Queensland: Campaign against One Nation saves Labor

Labor has managed to hang onto power in Queensland despite early predictions of a One Nation-led right-wing resurgence.

The combined vote of the major parties was the lowest for a century, as discontent saw votes bleed to both the left and right.

What saved Labor was fear of a Liberal National Party-One Nation alliance. Labor successfully reminded the public of LNP leader Tim Nicholls’ record as treasurer in the previous LNP government of Campbell Newman, which sacked 14,000 public servants and tried to privatise $42 billion worth of assets.

Labor also vowed to go into opposition rather than make a deal with One Nation. They rejected One Nation’s “values” and warned of chaos if the LNP relied on them to form government. This made Labor look distinctly different.

One Nation tried to present itself as a friend of workers and as an alternative to the Labor and LNP establishment parties. Unlike the WA elections, where One Nation preferenced the conservatives, in Queensland they preferenced against all sitting members, both Labor and LNP. Pauline Hanson toured the state campaigning from her so called “battler bus”.

Queensland unions played a crucial role in exposing this populism. Although One Nation’s racism towards Muslims, refugees and immigration was rarely challenged, the unions produced leaflets, held meetings and organised counter-protests reminding workers how One Nation had voted for anti-worker laws in the federal parliament. In particular they highlighted One Nation’s support for cuts to penalty rates.

This limited the loss of votes from Labor to One Nation. Most of One Nation’s votes came from the LNP. And because of One Nation’s preference policy, they didn’t automatically flow back to them.

While the One Nation “shock-wave” didn’t eventuate we can’t be too complacent. They did win a seat and received nearly 14 per cent of the overall vote, averaging over 20 per cent in the seats where they stood. In some traditional Labor-leaning working class seats near Brisbane, more than one in four, sometimes one in three, voted for a party that regularly denigrates Muslims.

The Greens ran candidates in all 93 electorates but concentrated most of their resources on the three inner city Brisbane seats of Maiwar, South Brisbane and McConnel where they had a chance to win.

While they made gestures at addressing cost of living concerns, their campaign was focused around the Adani mine.

Two old parties?

The Greens correctly preferenced Labor ahead of One Nation and the LNP on their how-to-vote cards, but in their drive to unseat Labor in two of the inner city seats, most of their propaganda targeted Labor. By labelling Labor as no different to the LNP and as one of the “old parties” The Greens failed to make it clear that they were first and foremost opposed to the LNP.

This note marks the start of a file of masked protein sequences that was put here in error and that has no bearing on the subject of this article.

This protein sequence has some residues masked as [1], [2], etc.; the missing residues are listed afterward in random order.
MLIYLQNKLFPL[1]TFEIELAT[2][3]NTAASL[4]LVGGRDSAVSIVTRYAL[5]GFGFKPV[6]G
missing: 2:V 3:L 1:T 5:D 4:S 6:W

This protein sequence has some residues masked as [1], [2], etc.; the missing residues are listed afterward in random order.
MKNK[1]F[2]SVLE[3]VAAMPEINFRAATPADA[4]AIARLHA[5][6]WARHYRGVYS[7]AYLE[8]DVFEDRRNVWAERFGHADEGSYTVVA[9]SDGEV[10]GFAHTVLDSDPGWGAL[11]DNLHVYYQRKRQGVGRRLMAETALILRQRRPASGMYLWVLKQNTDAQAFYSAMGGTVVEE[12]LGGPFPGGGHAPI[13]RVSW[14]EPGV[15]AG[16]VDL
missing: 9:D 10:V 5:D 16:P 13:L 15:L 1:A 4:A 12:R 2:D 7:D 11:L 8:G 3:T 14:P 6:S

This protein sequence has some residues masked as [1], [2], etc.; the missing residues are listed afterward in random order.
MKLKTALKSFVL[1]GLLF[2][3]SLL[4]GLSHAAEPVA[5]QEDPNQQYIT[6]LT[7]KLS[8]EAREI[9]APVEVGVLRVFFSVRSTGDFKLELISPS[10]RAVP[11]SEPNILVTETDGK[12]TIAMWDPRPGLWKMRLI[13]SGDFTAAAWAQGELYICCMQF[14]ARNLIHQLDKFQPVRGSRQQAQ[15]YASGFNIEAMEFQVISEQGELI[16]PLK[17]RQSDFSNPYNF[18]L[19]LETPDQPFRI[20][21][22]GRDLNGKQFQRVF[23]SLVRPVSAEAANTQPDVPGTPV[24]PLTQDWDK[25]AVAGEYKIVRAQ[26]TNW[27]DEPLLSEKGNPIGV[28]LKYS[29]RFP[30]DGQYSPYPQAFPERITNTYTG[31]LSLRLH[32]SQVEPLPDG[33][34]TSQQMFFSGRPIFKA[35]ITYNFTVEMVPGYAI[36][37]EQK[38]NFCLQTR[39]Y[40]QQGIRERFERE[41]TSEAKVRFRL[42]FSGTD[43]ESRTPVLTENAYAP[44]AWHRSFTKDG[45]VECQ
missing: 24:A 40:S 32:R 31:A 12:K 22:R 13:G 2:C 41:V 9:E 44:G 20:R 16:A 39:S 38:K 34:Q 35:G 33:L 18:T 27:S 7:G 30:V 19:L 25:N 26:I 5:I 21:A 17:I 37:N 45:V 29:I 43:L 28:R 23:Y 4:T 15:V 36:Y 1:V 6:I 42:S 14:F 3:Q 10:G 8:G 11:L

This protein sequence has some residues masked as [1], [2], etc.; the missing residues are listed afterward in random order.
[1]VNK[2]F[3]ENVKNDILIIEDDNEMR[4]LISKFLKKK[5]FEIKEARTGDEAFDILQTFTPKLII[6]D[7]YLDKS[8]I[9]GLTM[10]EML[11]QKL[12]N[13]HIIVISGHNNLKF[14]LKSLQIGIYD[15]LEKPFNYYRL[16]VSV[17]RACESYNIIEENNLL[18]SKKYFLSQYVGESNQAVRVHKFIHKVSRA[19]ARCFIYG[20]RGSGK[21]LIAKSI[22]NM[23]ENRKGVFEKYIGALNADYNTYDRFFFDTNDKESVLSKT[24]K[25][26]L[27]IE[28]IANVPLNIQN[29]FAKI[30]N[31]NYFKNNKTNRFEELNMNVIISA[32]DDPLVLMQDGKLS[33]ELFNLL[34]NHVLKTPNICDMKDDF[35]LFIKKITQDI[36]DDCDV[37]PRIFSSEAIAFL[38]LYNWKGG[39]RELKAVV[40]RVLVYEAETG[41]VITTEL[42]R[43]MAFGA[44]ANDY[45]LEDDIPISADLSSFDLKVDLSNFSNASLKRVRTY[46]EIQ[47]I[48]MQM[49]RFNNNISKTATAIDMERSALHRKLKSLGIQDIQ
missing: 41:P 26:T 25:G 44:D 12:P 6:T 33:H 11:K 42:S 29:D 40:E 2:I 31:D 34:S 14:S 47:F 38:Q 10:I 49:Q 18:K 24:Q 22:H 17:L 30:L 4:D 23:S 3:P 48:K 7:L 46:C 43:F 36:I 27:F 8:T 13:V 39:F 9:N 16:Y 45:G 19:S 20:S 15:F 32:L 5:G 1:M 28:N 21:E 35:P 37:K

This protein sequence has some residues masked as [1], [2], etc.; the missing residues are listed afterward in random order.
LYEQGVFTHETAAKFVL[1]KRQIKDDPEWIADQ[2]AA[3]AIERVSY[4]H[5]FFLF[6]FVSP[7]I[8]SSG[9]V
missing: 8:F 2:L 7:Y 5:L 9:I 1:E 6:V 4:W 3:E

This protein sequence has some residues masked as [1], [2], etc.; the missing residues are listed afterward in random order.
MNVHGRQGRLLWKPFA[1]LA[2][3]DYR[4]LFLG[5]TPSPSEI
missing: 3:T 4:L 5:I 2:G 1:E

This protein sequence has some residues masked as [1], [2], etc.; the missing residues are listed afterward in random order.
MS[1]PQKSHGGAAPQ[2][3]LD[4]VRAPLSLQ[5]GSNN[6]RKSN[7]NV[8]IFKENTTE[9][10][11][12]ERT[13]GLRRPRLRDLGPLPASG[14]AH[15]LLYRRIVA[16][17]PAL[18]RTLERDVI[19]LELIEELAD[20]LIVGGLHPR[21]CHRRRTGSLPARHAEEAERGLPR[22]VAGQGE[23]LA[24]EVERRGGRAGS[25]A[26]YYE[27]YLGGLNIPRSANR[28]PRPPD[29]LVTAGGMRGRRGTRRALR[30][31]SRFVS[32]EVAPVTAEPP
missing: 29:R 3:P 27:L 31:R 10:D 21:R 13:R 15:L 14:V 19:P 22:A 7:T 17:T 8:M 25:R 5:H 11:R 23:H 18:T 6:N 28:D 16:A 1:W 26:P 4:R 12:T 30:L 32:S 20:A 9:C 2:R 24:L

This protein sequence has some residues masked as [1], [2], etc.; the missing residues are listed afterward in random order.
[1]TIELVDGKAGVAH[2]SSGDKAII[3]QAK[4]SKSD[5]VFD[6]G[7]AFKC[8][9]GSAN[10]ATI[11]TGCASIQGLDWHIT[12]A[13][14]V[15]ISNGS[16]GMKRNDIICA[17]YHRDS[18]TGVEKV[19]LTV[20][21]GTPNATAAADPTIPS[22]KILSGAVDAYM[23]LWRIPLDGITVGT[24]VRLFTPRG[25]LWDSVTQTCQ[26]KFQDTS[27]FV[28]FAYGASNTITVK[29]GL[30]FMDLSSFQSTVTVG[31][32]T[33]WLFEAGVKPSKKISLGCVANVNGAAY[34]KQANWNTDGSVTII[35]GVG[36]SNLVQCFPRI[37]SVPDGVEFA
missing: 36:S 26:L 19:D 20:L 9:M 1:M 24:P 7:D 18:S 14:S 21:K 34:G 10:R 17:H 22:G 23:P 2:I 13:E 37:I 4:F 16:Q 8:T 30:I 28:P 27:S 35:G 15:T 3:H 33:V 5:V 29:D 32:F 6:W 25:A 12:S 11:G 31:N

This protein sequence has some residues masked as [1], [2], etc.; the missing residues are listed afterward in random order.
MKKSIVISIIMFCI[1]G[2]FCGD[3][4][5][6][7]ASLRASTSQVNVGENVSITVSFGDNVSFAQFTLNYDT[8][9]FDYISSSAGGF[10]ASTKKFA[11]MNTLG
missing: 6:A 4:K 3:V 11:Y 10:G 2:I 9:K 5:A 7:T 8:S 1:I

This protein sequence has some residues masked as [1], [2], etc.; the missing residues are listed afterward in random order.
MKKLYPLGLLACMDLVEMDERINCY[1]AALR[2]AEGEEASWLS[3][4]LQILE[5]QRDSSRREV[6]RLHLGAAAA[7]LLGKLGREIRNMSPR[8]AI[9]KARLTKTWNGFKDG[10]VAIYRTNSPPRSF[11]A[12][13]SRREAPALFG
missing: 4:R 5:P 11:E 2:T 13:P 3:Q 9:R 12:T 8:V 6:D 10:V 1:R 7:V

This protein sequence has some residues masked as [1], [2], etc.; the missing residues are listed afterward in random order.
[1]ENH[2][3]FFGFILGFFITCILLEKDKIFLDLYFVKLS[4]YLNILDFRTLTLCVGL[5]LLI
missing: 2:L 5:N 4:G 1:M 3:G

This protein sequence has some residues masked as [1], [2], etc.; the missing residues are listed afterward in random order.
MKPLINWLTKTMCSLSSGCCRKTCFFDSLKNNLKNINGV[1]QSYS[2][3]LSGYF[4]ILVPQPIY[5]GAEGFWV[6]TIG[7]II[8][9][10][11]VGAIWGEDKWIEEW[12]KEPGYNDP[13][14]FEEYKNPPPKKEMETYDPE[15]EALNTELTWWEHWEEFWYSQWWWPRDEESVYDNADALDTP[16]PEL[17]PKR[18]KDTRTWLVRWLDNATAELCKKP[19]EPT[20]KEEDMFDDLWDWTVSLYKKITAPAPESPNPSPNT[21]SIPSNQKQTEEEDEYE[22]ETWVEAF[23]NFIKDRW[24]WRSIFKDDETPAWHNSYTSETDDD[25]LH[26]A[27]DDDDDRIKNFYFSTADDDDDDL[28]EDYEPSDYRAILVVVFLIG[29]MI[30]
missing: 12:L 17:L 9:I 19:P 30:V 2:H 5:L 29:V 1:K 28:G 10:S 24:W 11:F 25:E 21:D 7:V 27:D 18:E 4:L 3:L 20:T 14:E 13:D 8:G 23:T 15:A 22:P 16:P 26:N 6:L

While it is true Labor takes significant donations from big corporations, unlike the LNP, much of their funding and activists come from the union movement and many workers still see Labor as their party. It is a mistake to ignore Labor’s base.

The unions are not just mindless foot soldiers for Labor. Over the years they’ve run strong grassroots campaigns against both the LNP and Labor governments opposing privatisations and more recently demanding industrial manslaughter laws.

There were other ways that Labor was different to the LNP. Labor shifted on the Adani mine, saying that it would not facilitate a federal government loan. It used this to present itself as against the mine, although it still supports it going ahead. But Labor did oppose the building of another coal-fired power station.

By failing to differentiate Labor from the LNP, The Greens seemed to ignore the central threat of an LNP-One Nation government.

We need a left alternative to Labor, but The Greens have created an unnecessary division between themselves and Labor’s union activist and voting base.

While they increased their state-wide vote to 9.6 per cent and got over a third of the vote in South Brisbane, and could still win Maiwar in Brisbane, outside of the inner city they are not seen as an alternative for those disaffected with Labor’s embrace of neo-liberalism.

Labor won the election. But the big end of town will pressure them to bring state debt under control, and to deliver the Adani mine. One Nation will be waiting in the wings to channel disaffection in a racist direction.

Union struggle will be crucial to resisting any Labor sell-out and attempts to make workers pay. Now more than ever we need a fighting left alternative to Labor that can relate to workers, fight racism and draw the disaffection to the left.

By Mark Gillespie

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